Settlement agreement with the City of Concord vindicates Local 856 members

Teamsters 856 recently reached a settlement agreement on two unfair practice charges filed against the City of Concord.

In March 2016, when the city issued James Gravely, a maintenance worker member, a warning letter for wearing union insignia in the workplace, Teamsters 856 Vice President Rudy Gonzalez filed a charge with the Public Employees Relations Board, because the ability to show support for a union is a basic, protected right.

City of Concord Teamsters (from left to right) Dex Gonsalves, Luis Gonzalez, Art Pizzato, Anthony Fierros, and Greg Fabian

While the warning only affected James, the precedent it could have set would have had a far-reaching impact on all Teamsters 856 members serving the city.

“It’s our membership logo,” said Art Pizzato, a Local 856 shop steward for the City of Concord. “It’s a show of unity and solidarity.”

“Protecting the right to wear a union pin is a part of a broader fight to protect members’ ability to speak about and be union members outwardly in their workplace without fear of discipline,” said Rudy.

“Whether it’s protesting a bully boss or fighting for a fair contract, our ability to wear Teamsters 856 buttons to display our unity is imperative,” Rudy continued.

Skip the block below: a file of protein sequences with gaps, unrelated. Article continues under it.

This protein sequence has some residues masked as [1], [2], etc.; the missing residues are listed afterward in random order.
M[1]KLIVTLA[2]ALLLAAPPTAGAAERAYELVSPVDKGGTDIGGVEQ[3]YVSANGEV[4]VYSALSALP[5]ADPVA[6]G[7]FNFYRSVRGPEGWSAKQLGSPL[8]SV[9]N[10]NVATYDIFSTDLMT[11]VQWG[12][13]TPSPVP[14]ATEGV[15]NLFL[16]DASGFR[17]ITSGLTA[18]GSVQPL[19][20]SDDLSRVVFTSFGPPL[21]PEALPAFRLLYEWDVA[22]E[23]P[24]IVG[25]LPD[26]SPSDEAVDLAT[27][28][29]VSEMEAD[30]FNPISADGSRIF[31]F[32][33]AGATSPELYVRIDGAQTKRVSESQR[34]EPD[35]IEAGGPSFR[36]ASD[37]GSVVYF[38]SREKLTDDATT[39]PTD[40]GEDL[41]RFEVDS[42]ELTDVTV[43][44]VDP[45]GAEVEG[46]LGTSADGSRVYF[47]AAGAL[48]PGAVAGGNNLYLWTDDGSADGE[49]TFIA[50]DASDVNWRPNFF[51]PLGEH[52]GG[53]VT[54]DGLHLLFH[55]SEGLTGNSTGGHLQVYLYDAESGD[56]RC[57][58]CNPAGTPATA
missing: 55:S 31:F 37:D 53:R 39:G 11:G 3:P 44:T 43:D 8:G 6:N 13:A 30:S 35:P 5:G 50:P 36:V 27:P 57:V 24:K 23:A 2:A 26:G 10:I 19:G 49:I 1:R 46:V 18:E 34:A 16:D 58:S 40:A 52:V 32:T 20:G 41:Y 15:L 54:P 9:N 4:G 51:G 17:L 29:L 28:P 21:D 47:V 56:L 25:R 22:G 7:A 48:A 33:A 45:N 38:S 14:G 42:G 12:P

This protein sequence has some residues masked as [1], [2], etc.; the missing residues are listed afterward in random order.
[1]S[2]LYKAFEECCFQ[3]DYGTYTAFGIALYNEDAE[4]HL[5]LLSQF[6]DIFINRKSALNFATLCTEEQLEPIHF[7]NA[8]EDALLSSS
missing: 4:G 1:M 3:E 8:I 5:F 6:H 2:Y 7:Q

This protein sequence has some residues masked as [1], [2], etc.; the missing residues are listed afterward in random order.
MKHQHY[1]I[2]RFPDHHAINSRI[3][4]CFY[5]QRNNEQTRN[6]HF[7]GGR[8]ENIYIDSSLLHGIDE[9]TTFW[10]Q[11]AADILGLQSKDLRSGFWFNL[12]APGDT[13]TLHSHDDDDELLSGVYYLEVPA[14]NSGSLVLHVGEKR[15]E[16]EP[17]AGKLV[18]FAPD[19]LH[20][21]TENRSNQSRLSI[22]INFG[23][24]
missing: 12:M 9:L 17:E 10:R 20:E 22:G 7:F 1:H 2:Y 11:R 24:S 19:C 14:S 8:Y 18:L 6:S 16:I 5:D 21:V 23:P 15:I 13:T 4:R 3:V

In addition, Local 856 was able to reach an agreement with the city on another charge that impacted Luis Gonzalez, an environmental maintenance technician member. Luis had received a written warning, and felt the discipline was unfair. He believed management was unfairly targeting him in order to find a way to write him up.

Upon investigation, Teamsters 856 discovered that supervisors were keeping a secret, separate file on Luis in addition to his employee file kept by human resources.

“The department tried to bully Luis by creating a department-specific file on him and tried to use that file to create a negative record of his performance,” said Rudy. “This deprived him of his right to appeal the discipline.”

Teamsters 856 filed an unfair practice charge, and an agreement for both charges was recently reached, resulting in a victory with both disciplines received being removed from the members’ files.

“Because 856 has the resources to back our members, we’re able to file the charges, and show employers that we’ll fight on big and small issues,” said Rudy.

“Without strong Teamster representation, people won’t say anything for fear of being reprimanded with no recourse,” said Art. “As Teamsters, we have the confidence to stand up and be heard without feeling like you’ll be slapped down.”